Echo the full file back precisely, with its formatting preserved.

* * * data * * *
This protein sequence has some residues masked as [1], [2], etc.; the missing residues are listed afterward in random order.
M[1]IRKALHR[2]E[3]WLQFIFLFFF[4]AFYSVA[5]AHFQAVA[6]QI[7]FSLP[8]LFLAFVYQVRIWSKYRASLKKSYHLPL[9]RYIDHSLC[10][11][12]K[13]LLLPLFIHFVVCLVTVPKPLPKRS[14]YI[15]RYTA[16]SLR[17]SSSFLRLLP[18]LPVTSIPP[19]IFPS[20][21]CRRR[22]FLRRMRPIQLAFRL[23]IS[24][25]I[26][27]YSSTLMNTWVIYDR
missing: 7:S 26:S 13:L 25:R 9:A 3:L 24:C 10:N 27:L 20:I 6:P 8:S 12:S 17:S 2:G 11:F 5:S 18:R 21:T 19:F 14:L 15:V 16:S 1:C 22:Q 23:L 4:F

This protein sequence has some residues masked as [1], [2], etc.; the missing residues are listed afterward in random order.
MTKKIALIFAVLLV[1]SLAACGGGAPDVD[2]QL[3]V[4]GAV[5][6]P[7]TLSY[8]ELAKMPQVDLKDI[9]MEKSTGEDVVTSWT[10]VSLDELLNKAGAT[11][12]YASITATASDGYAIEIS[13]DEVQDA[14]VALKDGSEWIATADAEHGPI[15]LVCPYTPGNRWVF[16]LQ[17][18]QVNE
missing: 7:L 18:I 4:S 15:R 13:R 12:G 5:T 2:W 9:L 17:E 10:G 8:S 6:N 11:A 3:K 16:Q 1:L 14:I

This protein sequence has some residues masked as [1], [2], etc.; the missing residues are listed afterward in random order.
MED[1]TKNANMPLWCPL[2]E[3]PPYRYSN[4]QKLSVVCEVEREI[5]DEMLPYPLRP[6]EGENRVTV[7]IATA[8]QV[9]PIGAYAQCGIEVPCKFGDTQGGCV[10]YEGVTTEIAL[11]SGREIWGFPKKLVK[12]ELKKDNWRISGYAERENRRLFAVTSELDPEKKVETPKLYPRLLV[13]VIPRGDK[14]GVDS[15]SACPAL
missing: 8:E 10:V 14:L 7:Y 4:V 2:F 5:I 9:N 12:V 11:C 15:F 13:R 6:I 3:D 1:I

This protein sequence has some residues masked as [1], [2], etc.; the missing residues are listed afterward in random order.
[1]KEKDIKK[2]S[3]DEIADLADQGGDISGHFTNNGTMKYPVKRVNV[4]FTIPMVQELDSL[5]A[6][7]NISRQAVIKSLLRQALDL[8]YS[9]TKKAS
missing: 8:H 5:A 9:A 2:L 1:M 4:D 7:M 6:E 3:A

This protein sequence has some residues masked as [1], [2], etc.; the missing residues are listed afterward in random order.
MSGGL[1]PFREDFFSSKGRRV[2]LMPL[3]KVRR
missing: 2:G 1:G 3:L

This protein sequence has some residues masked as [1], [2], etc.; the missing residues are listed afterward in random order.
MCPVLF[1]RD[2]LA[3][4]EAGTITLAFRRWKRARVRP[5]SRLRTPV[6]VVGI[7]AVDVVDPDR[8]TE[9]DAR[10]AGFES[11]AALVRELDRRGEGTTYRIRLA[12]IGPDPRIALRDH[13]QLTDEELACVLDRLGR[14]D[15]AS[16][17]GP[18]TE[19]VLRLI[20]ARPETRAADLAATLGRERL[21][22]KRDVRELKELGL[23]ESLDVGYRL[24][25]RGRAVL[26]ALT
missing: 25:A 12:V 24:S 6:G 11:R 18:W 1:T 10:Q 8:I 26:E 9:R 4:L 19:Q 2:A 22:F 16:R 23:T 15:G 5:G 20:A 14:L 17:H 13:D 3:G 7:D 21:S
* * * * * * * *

This protein sequence has some residues masked as [1], [2], etc.; the missing residues are listed afterward in random order.
M[1]IRKALHR[2]E[3]WLQFIFLFFF[4]AFYSVA[5]AHFQAVA[6]QI[7]FSLP[8]LFLAFVYQVRIWSKYRASLKKSYHLPL[9]RYIDHSLC[10][11][12]K[13]LLLPLFIHFVVCLVTVPKPLPKRS[14]YI[15]RYTA[16]SLR[17]SSSFLRLLP[18]LPVTSIPP[19]IFPS[20][21]CRRR[22]FLRRMRPIQLAFRL[23]IS[24][25]I[26][27]YSSTLMNTWVIYDR
missing: 7:S 26:S 13:L 25:R 9:A 3:L 24:C 10:N 27:L 20:I 6:P 8:S 12:S 17:S 2:G 11:F 5:S 18:R 21:T 19:F 14:L 15:V 16:S 1:C 22:Q 23:L 4:F

This protein sequence has some residues masked as [1], [2], etc.; the missing residues are listed afterward in random order.
MTKKIALIFAVLLV[1]SLAACGGGAPDVD[2]QL[3]V[4]GAV[5][6]P[7]TLSY[8]ELAKMPQVDLKDI[9]MEKSTGEDVVTSWT[10]VSLDELLNKAGAT[11][12]YASITATASDGYAIEIS[13]DEVQDA[14]VALKDGSEWIATADAEHGPI[15]LVCPYTPGNRWVF[16]LQ[17][18]QVNE
missing: 7:L 18:I 4:S 15:R 13:R 12:G 5:T 2:W 9:L 17:E 10:G 8:S 6:N 11:A 3:K 16:Q 1:L 14:I

This protein sequence has some residues masked as [1], [2], etc.; the missing residues are listed afterward in random order.
MED[1]TKNANMPLWCPL[2]E[3]PPYRYSN[4]QKLSVVCEVEREI[5]DEMLPYPLRP[6]EGENRVTV[7]IATA[8]QV[9]PIGAYAQCGIEVPCKFGDTQGGCV[10]YEGVTTEIAL[11]SGREIWGFPKKLVK[12]ELKKDNWRISGYAERENRRLFAVTSELDPEKKVETPKLYPRLLV[13]VIPRGDK[14]GVDS[15]SACPAL
missing: 8:E 10:V 14:L 7:Y 4:V 2:F 5:I 9:N 12:V 11:C 15:F 13:R 6:I 3:D 1:I

This protein sequence has some residues masked as [1], [2], etc.; the missing residues are listed afterward in random order.
[1]KEKDIKK[2]S[3]DEIADLADQGGDISGHFTNNGTMKYPVKRVNV[4]FTIPMVQELDSL[5]A[6][7]NISRQAVIKSLLRQALDL[8]YS[9]TKKAS
missing: 8:H 5:A 9:A 2:L 1:M 4:D 7:M 6:E 3:A

This protein sequence has some residues masked as [1], [2], etc.; the missing residues are listed afterward in random order.
MSGGL[1]PFREDFFSSKGRRV[2]LMPL[3]KVRR
missing: 2:G 1:G 3:L

This protein sequence has some residues masked as [1], [2], etc.; the missing residues are listed afterward in random order.
MCPVLF[1]RD[2]LA[3][4]EAGTITLAFRRWKRARVRP[5]SRLRTPV[6]VVGI[7]AVDVVDPDR[8]TE[9]DAR[10]AGFES[11]AALVRELDRRGEGTTYRIRLA[12]IGPDPRIALRDH[13]QLTDEELACVLDRLGR[14]D[15]AS[16][17]GP[18]TE[19]VLRLI[20]ARPETRAADLAATLGRERL[21][22]KRDVRELKELGL[23]ESLDVGYRL[24][25]RGRAVL[26]ALT
missing: 25:A 12:V 24:S 6:G 11:R 18:W 1:T 10:Q 8:I 26:E 9:R 4:L 19:Q 2:A 22:F 16:R 23:T 15:G 5:G 20:A 14:L 17:H 13:D 3:G 7:D 21:S